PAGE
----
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If you are a sports fan, you have probably heard of an athlete who has torn the anterior cruciate ligament (ACL). Maybe you've had the same injury. The ACL is one of two ligaments that crisscross inside the knee to hold the two bones of the leg together. There are two common ways to tear or rupture the ACL. One is to keep the foot planted on the ground and twist the body over the leg. Another is getting tackled or hit from the side with a great force against the knee. A knee injury can cause only the ACL to rupture, but often there are other injuries, too. It is not uncommon to tear the ACL and damage other knee ligaments or even tear the meniscus (knee cartilage). The torn ligaments are often repaired with an operation, but a torn meniscus can't always be repaired. Sometimes part or all of the meniscus has to be removed. However, without this pad of cartilage to protect the joint, the knee suffers extra wear and tear. This can lead to joint damage years later. Doctors have tested the r...
Spondylolisthesis (spaun-di-lo-lie-thee-sis) is a mouthful and is a common cause of low back pain (although it can exist anywhere in the spine, the lumbar spine is the most common area affected). The spinal column is a series of building blocks called vertebral bodies stacked on top of one another. Sometimes these blocks do not line up perfectly. This slight separation in the spinal column is called a spondylolisthesis .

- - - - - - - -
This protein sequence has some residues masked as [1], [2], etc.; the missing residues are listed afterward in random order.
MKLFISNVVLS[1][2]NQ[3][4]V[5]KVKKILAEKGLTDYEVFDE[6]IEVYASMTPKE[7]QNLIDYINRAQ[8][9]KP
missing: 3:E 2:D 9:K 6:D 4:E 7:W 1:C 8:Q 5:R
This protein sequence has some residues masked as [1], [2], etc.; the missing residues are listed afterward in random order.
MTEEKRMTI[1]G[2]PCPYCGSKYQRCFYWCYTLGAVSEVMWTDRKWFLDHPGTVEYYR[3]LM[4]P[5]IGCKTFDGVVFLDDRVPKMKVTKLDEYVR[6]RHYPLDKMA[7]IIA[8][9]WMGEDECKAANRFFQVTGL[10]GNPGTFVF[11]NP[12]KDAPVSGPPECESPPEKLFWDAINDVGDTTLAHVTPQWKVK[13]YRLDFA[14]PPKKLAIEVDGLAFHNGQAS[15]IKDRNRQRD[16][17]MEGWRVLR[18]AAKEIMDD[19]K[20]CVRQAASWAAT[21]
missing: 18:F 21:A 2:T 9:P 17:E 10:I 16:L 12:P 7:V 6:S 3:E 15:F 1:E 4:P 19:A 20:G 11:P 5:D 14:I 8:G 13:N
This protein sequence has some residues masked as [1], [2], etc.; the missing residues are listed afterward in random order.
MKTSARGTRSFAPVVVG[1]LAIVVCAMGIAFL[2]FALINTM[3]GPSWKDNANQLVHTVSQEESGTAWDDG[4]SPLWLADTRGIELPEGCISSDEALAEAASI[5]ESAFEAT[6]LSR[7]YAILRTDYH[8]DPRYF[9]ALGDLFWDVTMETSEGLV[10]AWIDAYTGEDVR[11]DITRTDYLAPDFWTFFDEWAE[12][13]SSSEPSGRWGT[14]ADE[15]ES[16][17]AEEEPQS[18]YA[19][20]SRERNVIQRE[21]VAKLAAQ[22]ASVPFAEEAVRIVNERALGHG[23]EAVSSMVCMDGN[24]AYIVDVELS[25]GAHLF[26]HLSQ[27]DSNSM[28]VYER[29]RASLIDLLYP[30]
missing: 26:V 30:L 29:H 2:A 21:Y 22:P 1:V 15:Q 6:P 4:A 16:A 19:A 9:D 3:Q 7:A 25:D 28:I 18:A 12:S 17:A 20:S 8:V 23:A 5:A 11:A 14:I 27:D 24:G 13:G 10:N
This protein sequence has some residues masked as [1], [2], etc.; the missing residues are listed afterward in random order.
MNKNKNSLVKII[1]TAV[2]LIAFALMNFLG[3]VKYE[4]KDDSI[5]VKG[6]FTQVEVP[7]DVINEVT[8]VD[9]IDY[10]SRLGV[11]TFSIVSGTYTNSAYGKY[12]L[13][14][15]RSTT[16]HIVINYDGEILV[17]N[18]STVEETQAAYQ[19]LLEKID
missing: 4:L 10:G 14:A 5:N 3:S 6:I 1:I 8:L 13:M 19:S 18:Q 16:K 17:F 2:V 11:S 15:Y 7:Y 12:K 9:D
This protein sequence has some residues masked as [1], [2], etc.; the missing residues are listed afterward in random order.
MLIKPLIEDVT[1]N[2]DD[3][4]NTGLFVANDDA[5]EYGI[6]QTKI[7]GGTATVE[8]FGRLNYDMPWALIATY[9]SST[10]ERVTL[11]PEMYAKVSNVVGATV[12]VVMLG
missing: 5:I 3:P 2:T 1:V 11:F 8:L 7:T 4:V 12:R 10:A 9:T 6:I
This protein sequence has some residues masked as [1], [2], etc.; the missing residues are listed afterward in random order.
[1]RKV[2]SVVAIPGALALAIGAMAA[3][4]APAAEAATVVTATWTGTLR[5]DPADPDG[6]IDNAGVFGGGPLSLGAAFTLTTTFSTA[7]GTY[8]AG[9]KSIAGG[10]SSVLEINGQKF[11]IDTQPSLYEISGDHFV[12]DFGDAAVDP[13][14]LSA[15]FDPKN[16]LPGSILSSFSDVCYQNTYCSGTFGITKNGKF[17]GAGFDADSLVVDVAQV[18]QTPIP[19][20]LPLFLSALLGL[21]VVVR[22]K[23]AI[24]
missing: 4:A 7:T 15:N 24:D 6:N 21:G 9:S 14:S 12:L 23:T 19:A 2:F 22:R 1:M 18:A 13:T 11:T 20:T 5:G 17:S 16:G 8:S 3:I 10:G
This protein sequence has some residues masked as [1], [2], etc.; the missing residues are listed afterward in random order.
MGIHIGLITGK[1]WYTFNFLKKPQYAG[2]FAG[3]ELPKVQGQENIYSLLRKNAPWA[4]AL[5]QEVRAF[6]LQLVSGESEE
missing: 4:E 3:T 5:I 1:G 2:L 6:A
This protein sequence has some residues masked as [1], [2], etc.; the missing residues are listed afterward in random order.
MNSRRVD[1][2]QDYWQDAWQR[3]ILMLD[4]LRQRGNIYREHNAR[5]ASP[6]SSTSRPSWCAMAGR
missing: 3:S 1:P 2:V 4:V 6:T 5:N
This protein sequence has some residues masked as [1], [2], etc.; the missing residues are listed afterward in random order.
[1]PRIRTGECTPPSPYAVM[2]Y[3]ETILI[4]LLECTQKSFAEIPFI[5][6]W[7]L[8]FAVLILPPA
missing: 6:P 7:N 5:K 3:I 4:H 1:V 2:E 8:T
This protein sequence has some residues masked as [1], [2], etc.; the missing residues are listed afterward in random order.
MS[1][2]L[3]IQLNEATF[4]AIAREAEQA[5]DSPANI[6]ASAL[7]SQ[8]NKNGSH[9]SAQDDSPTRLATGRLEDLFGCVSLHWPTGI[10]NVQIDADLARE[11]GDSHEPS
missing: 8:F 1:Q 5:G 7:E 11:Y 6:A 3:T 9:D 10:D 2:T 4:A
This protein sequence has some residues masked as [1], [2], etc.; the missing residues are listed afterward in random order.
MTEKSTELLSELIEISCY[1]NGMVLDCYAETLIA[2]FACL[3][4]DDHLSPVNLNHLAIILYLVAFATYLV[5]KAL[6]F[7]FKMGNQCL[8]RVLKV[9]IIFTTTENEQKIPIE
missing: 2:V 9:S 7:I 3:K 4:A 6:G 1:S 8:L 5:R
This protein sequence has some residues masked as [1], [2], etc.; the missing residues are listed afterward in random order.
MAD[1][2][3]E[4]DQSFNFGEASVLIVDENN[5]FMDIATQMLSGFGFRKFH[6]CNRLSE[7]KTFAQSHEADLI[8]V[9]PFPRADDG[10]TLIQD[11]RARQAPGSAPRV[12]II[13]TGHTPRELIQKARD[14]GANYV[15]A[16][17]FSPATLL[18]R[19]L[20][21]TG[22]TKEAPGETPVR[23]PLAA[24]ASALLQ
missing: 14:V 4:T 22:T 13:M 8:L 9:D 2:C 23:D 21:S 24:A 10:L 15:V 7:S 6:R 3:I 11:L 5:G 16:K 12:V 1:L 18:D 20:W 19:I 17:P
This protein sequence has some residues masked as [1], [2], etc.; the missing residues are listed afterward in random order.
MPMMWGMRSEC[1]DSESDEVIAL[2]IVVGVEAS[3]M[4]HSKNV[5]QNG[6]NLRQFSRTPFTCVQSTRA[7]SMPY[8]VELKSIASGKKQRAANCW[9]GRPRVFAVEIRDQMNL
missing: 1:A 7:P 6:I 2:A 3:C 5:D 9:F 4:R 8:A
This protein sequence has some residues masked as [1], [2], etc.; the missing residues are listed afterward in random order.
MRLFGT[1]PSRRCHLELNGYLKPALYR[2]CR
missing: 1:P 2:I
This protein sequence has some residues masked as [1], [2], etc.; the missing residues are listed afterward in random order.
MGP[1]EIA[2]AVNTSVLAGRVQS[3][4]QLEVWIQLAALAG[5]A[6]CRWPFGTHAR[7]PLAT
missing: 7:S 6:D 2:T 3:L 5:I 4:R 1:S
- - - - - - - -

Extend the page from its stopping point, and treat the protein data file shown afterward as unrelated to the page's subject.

"Doc says I have a spondy-something-or-other. Don't ask me what it is; all I know is that it hurts". Steve tries to explain his low back condition to his friend. But, he finds that he cannot explain what he does not understand. Steve has had back pain for a number of years. Every year the pain gets worse and has now become constant. His doctor sent him for x-rays recently. The x-rays showed a spondylolisthesis with disc degeneration at L5/S1. Steve could not understand his doctor's explanation of the condition. So, now he has pain and has confusion.
The posterior cruciate ligament is one of the main ligaments of the knee. Posterior cruciate ligament (PCL) injuries typically occur during hyperflexion or with a blow to the knee during hyperextension. Physical findings such as a positive posterior drawer test or posterior sag and standard x-rays are keys to diagnosis. Acute isolated PCL injuries often are treated conservatively with strengthening and proprioceptive exercises. Chronic isolated PCL injuries and combined ligament injuries usually require surgical reconstruction. Although the posterior cruciate ligament (PCL) is thought to be the strongest ligament in the knee, injury to this ligament is more common than many believe. In fact, PCL injuries may represent up to 20 percent of all knee ligament injuries. Three types of injuries result in PCL rupture: hyperflexion, with or without an anterior tibial force just below the knee hyperflexion with a downward force applied to the thigh hyperextension, often with varus (bent inward) or val...
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